Not all the my playing with that big can of chestnut puree ended up in something sweet. A bowl of this silky smooth soup makes a richly filling main meal and a smaller cup, an excellent starter for Yule or New Year’s Eve dinner. Doubling the ingredients below would be appropriate for a larger group.
Sweet chestnuts are symbolically connected to the ideas of foresight and prevention, based mainly on the fact they are little powerhouses of nutrition and energy, highly sought after by nomadic people on the move or armies needing to cover lots of distance. One of the reasons there are even chestnuts in Europe is that chestnut trees were planted along the path of the Roman army as it spread out over the countryside.
Abundance and fertility are qualities attributed to the chestnut by Native American tribes of the northeast based largely on the volume of nuts produced each year.
Abundance is also in play at harvest time when we begin to gather and preserve for the coming winter. Enjoy the current bounty while having the foresight to preserve some of it through the winter days of lack. (Maybe a container for the freezer?)
2 slices thick-cut bacon, diced and fried until crisp
1 1/2 tsp. butter
1/2 carrot, peeled and sliced
½ celery stalk, sliced
1 1/4 cup sliced leek, split lengthwise before slicing ( Use the most tender parts, the white and lightly green sections)
1/2 cup shallot, peeled and roughly chopped (one small shallot should get you in the ballpark)
1/2 cup sliced Crimini/Cremini mushrooms
Kosher/sea salt to taste
freshly ground pepper to taste
2 1/2 cups chicken broth, plus another 1/2 if needed
½ cup chestnut puree
1/4 cup heavy cream
extra whipping cream and freshly snipped chives as garnish
“In my kitchen filled with care, I Welcome, Earth, Fire, Water, Air” always seems a good place to start when making soup. All the wonderful ingredients that come from the earth, the heat needed to soften and cook the meal, the water that brings all the micronutrients out and flavours the stock and the aroma that wafts through the kitchen while the meal simmers. What better time to invite in the compassionate spirits to support a project. Take a couple of deep breaths, hold each one for a moment and then release your breath along with any nigglies and those tight shoulders. Begin.
When looking for a vegan recipe, delete this step and use a vegetable fat to start the vegetables cooking.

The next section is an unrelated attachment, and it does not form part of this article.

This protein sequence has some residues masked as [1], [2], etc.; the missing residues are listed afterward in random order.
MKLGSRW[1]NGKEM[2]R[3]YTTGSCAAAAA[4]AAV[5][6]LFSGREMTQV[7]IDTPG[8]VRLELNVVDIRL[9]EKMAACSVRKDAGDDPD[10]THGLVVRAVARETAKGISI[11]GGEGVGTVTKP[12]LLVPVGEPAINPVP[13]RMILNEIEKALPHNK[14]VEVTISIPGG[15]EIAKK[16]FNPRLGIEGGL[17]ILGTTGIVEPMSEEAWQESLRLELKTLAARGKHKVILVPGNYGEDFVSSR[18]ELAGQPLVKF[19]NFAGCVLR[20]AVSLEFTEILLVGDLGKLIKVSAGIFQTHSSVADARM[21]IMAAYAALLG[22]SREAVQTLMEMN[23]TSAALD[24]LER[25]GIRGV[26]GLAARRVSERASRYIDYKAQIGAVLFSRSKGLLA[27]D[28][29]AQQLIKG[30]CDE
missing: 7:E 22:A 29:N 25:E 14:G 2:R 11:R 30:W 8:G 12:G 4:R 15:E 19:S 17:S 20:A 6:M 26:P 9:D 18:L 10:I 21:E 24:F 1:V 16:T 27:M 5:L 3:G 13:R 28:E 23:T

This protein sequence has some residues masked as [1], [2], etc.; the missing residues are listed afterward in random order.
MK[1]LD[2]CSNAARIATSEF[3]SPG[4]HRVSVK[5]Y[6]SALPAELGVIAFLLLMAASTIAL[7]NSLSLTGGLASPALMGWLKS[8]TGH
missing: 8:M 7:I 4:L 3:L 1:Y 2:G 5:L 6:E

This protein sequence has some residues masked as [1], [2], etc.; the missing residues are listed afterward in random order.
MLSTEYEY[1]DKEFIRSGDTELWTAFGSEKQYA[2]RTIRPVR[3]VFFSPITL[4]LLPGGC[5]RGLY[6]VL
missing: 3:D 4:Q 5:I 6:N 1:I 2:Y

Place a medium pot over medium heat and render the bacon pieces crisp. Place the bacon on paper towel to drain and pour out all but 1 teaspoon of the fat. Add in butter melt the butter and all the prepared vegetables.
Sprinkle with salt and pepper to taste.
Over medium-low heat cook until the vegetables have softened, the leeks and shallots are transparent and the mushrooms are a lovely golden brown. Around 10 minutes should do it.
To the pot, add the stock and chestnut puree. I used chicken stock but vegetable stock could be substituted as needed. Low sodium stock will give you more flexibility in reaching the sodium amounts that work for you. Stir to distribute the puree, while bringing to a simmer. Cover partially with a lid and continue cooking for another 20 – 30 minutes until all the vegetable are fully cooked and soft.
Using an immersion blender, process until fully puréed. An alternate option is to use a blender and process in batches. To be safe, let the soup cool a little before blending.
The finished mixture should be very smooth. I had originally thought about a bit of white wine or sherry but this soup was so rich that they seemed over the top additions. (Just passing along the thought in case you feel differently.)
When ready to serve, return the soup to the heat, add the cream but do not boil. Add stock or wine if the viscosity is too thick. This works best as a relatively thin soup.
Taste and add any additional salt and pepper then ladle into shallow bowls, warming the bowls first is a nice touch, especially if they are smaller cups. A first course is likely to cool too quickly otherwise.